What is Glaucoma?
Glaucoma is a condition in which the eye gets damaged due to damage in the eye’s optic nerves due to excessive pressure on the eyes. This condition only becomes worse over time if left untreated and can eventually end up in the blindness of the affected eye. Usually, it runs in the blood and is inherited from family.
Usually, Glaucoma symptoms do not show early and easily. It is necessary for one to visit their doctor regularly in order to get their Glaucoma diagnosed in an early stage when it can be easily treated. If not treated at the proper time, it ends with the affected person losing their eyesight.
What are Glaucoma causes?
Inside the eye, a liquid is produced by a tissue layer. The liquid is called aqueous. When the said liquid is produced excessively, or due to one reason or another, it can leave the eye as quickly as it should, it exerts a pressure on the eye.
This pressure exerted on the eye can be very dangerous because it damages the eye by weakening the optic nerve. The amount of damage the optic nerve bears depends on the time duration and the intensity of the pressure that has been exerted on the optic nerve.
The sooner this pressure (and Glaucoma) is identified, the easier it is to treat it. As an increasing amount of time passes and the damage increases, it gradually leads the eye toward complete long-term blindness. Hence, the increased pressure on the eye can be a very serious problem.
The chances of getting affected by Glaucoma increase if it anyone from your immediate family has been affected by it. It can be inherited from your parents. Also, your chances of getting Glaucoma increase if you are African-American or Latino, diabetic or if you have cardiovascular disease.
With increasing age, the risk of getting this disease also increases.
Types of Glaucoma
Glaucoma is usually of four types
- Chronic Glaucoma
Chronic Glaucoma is usually the most common kind. This type gradually grows, takes a long time to show, and is not painful in the start. In this type, the pressure on the eye increases very slowly because the fluid flows to the drainage channels, but over a long time, the channels are blocked, therefore, that causes pressure on the eye.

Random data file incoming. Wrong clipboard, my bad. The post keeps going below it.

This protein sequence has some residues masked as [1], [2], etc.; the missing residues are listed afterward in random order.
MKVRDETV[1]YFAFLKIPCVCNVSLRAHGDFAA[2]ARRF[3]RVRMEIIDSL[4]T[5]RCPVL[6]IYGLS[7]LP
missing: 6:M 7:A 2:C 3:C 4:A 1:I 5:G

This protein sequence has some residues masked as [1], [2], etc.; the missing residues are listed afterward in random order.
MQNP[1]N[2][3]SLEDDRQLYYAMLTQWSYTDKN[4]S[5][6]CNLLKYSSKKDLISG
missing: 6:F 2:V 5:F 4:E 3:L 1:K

- Acute Glaucoma
This type of Glaucoma is comparatively a lot less common. In this type of Glaucoma, the pressure on the eye increases abruptly, because unlike the chronic Glaucoma, the fluid does not even flow to the drainage channels. Hence, the block is severe. Acute Glaucoma requires prompt treatment; otherwise, acute Glaucoma causes permanent blindness1 very quickly. This type of Glaucoma is quite dangerous and painful.
- Secondary Glaucoma
This is another type of Glaucoma, which is caused due to some other eye conditions. When the eye is affected by any other eye condition that leads to the development of Glaucoma, it is known as Secondary Glaucoma. It happens less than 1% in babies. It is mostly found in adults.
- Primary Congenital Glaucoma
This same condition, when found in babies, is called Primary Congenital Glaucoma. In babies, it can be very serious and dangerous. The affected children have abnormally large eyeballs. The condition of abnormally large eyes is called Buphthalmos. This type of Glaucoma is also known as Developmental Glaucoma.
Symptoms and Signs of Glaucoma
Chronic Glaucoma Symptoms
- The beginning of this type is symptomless
- No Pain
- Gradual loss of vision at the peripheral sides spreads to the other parts slowly.
- If not treated, the vision becomes limited to only the front, called tunnel vision.
- Complete blindness in the end.
Acute Glaucoma Symptoms
- Severe eye pain
- Blurred vision
- Headaches (mostly caused in areas where the light is dim)
- Red eyes
- Haloes seen around lights when looking at light.
Measures to take
If you feel like you have been affected by Glaucoma, consult your doctor immediately.
It is recommended to get your eyes checked by your doctor every once in a while because chronic glaucoma is painless and symptomless in the beginning. So, it cannot be identified by a layman, but only a doctor. In the beginning, the pain and receding vision are rather unnoticeable.
The test for Glaucoma
The exam for diagnosis of Glaucoma is quick, easy and painless. The doctor will check your vision to see the beginning symptoms of Glaucoma. Some drops will be used to dilate the pupils of your eyes to see if the inside of the eye is damaged. These drops might blur your vision for some time, but it will eventually clear again. A tonometer is also used to calculate the pressure that your eye is under. Then, according to the results, the doctor will determine if you need more tests or prompt treatment.
In order to get your Glaucoma treated, it is essential to get it diagnosed in an early stage. With minimum damage, it is easy to treat it. The Glaucoma treatment is a mixture of
- Eye drops
- Laser Surgery2
- General eye surgery
If once a person loses their eyesight, it cannot be treated or gained back. The treatment of Glaucoma can only prevent further blinding and damage. It cannot bring back the vision that has been lost.
When the treatment for Glaucoma starts, it is necessary that you make sure to inform your doctor about any other medications you are taking or any other treatments you are undergoing.
Also, make sure to take all your prescribed medicines and use all the recommended drops at the given time.
- Healthline – What Causes Blindness?
- Stanfor Health Care – What Is Laser Surgery?
IMPORTANT NOTE: The above information is intended to increase awareness of health information and does not suggest treatment or diagnosis. This information is not a substitute for individual medical attention and should not be construed to indicate that use of the drug is safe, appropriate, or effective for you. See your health care professional for medical advice and treatment.